Thursday, August 13, 2009
Google has been working on a monumental project to scan millions of library books and put them online. Many of those books are not yet readable, because of a copyright lawsuit filed by authors and publishers. That lawsuit has been tentatively settled, and if a judge approves the deal this fall, millions more books will be available to browse through and read.
It would be the world’s greatest virtual library. But some authors have mixed emotions about its effect on the act of reading.
Novelist Jonathan Lethem says Google should be “congratulated” for its effort. Lethem adds, “This is the moment to take a look and say, ‘Why isn’t it as private as the world we’re being asked to leave behind, the world of physical books?’ ”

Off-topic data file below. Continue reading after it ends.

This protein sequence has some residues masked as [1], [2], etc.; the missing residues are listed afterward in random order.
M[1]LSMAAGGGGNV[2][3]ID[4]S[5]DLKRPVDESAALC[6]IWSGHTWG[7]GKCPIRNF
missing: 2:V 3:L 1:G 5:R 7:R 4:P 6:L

Lethem wonders whether future readers will have the same kind of relationship with books that he had. “When I was on this very private, very eccentric, intense journey as a younger person, it was crucial that it be a solitary practice,” he says. But if future readers have reason to think they’re leaving a digital trail, he adds, it might deprive the reading experience of its intimacy.
Lethem is one of several authors — including Michael Chabon and Cory Doctorow — who have signed on to a campaign to pressure Google Books to offer greater privacy guarantees for its readers. The effort was organized by the Electronic Frontier Foundation.